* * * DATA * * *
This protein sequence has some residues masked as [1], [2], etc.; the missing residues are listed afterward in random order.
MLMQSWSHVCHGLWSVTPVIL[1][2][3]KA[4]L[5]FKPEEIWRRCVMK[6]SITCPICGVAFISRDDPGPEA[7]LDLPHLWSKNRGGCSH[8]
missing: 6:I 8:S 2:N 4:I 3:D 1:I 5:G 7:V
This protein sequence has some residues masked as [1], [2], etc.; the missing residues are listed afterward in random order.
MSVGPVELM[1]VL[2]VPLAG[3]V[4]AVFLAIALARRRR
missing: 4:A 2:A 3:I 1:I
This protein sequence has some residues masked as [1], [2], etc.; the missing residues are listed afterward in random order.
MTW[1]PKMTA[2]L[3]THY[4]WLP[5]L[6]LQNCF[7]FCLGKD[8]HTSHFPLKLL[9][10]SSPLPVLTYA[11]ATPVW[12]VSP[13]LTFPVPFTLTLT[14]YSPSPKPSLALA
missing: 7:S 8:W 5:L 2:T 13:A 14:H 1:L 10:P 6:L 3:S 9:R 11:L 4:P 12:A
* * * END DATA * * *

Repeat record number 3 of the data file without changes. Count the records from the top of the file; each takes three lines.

This protein sequence has some residues masked as [1], [2], etc.; the missing residues are listed afterward in random order.
MTW[1]PKMTA[2]L[3]THY[4]WLP[5]L[6]LQNCF[7]FCLGKD[8]HTSHFPLKLL[9][10]SSPLPVLTYA[11]ATPVW[12]VSP[13]LTFPVPFTLTLT[14]YSPSPKPSLALA
missing: 7:S 8:W 5:L 2:T 13:A 14:H 1:L 10:P 6:L 3:S 9:R 11:L 4:P 12:A